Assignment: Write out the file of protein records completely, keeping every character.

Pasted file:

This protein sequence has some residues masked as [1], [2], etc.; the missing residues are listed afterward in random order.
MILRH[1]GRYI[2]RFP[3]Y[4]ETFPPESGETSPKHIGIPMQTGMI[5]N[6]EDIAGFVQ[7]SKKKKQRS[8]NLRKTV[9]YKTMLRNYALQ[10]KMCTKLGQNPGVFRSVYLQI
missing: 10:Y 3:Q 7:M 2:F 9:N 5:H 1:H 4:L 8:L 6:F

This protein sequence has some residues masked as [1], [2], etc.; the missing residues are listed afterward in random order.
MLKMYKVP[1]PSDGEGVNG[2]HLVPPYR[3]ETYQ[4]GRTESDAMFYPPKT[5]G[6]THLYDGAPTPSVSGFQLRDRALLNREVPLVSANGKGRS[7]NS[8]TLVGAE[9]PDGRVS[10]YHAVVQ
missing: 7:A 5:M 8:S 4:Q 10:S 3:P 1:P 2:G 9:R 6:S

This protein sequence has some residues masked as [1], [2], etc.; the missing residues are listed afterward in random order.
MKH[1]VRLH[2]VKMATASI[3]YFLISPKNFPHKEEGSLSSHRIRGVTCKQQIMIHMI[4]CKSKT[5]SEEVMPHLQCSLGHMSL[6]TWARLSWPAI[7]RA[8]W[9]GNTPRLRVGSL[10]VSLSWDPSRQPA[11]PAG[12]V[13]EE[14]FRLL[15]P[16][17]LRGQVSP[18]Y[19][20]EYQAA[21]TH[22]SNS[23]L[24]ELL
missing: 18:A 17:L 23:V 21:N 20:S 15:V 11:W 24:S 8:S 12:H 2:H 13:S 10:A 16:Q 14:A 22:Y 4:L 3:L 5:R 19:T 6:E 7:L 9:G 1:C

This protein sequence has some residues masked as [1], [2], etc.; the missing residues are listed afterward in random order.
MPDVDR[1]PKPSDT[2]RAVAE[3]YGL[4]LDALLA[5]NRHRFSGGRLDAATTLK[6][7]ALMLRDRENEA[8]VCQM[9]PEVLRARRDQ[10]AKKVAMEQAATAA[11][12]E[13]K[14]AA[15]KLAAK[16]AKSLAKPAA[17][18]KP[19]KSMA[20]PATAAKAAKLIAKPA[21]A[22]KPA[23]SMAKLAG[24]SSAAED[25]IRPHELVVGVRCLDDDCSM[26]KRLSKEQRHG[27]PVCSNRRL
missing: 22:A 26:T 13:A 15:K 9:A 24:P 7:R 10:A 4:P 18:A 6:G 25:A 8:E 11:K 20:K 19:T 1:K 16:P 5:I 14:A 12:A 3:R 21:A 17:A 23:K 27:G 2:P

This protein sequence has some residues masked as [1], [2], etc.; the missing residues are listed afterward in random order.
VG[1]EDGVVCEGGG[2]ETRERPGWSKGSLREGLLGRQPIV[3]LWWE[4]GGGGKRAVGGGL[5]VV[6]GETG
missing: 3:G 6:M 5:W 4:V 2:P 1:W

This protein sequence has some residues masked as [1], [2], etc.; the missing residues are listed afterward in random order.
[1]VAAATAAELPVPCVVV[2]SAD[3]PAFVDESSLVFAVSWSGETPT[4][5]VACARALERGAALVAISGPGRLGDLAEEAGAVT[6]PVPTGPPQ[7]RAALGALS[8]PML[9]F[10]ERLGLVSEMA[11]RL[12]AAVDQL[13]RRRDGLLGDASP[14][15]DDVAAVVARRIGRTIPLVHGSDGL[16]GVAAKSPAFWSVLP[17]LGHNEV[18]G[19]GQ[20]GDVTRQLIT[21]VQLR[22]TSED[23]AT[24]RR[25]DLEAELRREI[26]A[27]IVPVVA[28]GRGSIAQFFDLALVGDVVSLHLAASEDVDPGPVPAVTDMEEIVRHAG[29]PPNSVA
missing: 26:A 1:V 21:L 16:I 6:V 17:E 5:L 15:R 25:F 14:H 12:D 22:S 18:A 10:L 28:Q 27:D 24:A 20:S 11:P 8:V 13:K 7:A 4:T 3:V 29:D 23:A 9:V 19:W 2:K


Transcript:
This protein sequence has some residues masked as [1], [2], etc.; the missing residues are listed afterward in random order.
MILRH[1]GRYI[2]RFP[3]Y[4]ETFPPESGETSPKHIGIPMQTGMI[5]N[6]EDIAGFVQ[7]SKKKKQRS[8]NLRKTV[9]YKTMLRNYALQ[10]KMCTKLGQNPGVFRSVYLQI
missing: 10:Y 3:Q 7:M 2:F 9:N 5:H 1:H 4:L 8:L 6:F

This protein sequence has some residues masked as [1], [2], etc.; the missing residues are listed afterward in random order.
MLKMYKVP[1]PSDGEGVNG[2]HLVPPYR[3]ETYQ[4]GRTESDAMFYPPKT[5]G[6]THLYDGAPTPSVSGFQLRDRALLNREVPLVSANGKGRS[7]NS[8]TLVGAE[9]PDGRVS[10]YHAVVQ
missing: 7:A 5:M 8:S 4:Q 10:S 3:P 1:P 2:G 9:R 6:S

This protein sequence has some residues masked as [1], [2], etc.; the missing residues are listed afterward in random order.
MKH[1]VRLH[2]VKMATASI[3]YFLISPKNFPHKEEGSLSSHRIRGVTCKQQIMIHMI[4]CKSKT[5]SEEVMPHLQCSLGHMSL[6]TWARLSWPAI[7]RA[8]W[9]GNTPRLRVGSL[10]VSLSWDPSRQPA[11]PAG[12]V[13]EE[14]FRLL[15]P[16][17]LRGQVSP[18]Y[19][20]EYQAA[21]TH[22]SNS[23]L[24]ELL
missing: 18:A 17:L 23:V 21:N 20:S 15:V 11:W 24:S 8:S 12:H 2:H 13:S 10:A 16:Q 14:A 22:Y 4:L 3:L 5:R 19:T 6:E 7:L 9:G 1:C

This protein sequence has some residues masked as [1], [2], etc.; the missing residues are listed afterward in random order.
MPDVDR[1]PKPSDT[2]RAVAE[3]YGL[4]LDALLA[5]NRHRFSGGRLDAATTLK[6][7]ALMLRDRENEA[8]VCQM[9]PEVLRARRDQ[10]AKKVAMEQAATAA[11][12]E[13]K[14]AA[15]KLAAK[16]AKSLAKPAA[17][18]KP[19]KSMA[20]PATAAKAAKLIAKPA[21]A[22]KPA[23]SMAKLAG[24]SSAAED[25]IRPHELVVGVRCLDDDCSM[26]KRLSKEQRHG[27]PVCSNRRL
missing: 22:A 26:T 13:A 15:K 9:A 24:P 7:R 10:A 4:P 18:A 6:G 25:A 8:E 11:K 20:K 19:T 1:K 16:P 5:I 14:A 12:A 3:R 21:A 17:A 23:K 27:G 2:P

This protein sequence has some residues masked as [1], [2], etc.; the missing residues are listed afterward in random order.
VG[1]EDGVVCEGGG[2]ETRERPGWSKGSLREGLLGRQPIV[3]LWWE[4]GGGGKRAVGGGL[5]VV[6]GETG
missing: 3:G 6:M 5:W 4:V 2:P 1:W

This protein sequence has some residues masked as [1], [2], etc.; the missing residues are listed afterward in random order.
[1]VAAATAAELPVPCVVV[2]SAD[3]PAFVDESSLVFAVSWSGETPT[4][5]VACARALERGAALVAISGPGRLGDLAEEAGAVT[6]PVPTGPPQ[7]RAALGALS[8]PML[9]F[10]ERLGLVSEMA[11]RL[12]AAVDQL[13]RRRDGLLGDASP[14][15]DDVAAVVARRIGRTIPLVHGSDGL[16]GVAAKSPAFWSVLP[17]LGHNEV[18]G[19]GQ[20]GDVTRQLIT[21]VQLR[22]TSED[23]AT[24]RR[25]DLEAELRREI[26]A[27]IVPVVA[28]GRGSIAQFFDLALVGDVVSLHLAASEDVDPGPVPAVTDMEEIVRHAG[29]PPNSVA
missing: 26:A 1:V 21:L 16:I 6:V 17:E 5:L 15:R 25:F 14:H 12:D 22:S 18:A 10:L 28:Q 27:D 24:A 20:S 11:P 8:V 13:K 7:A 4:T 3:V 29:D 23:A 9:V 19:W 2:K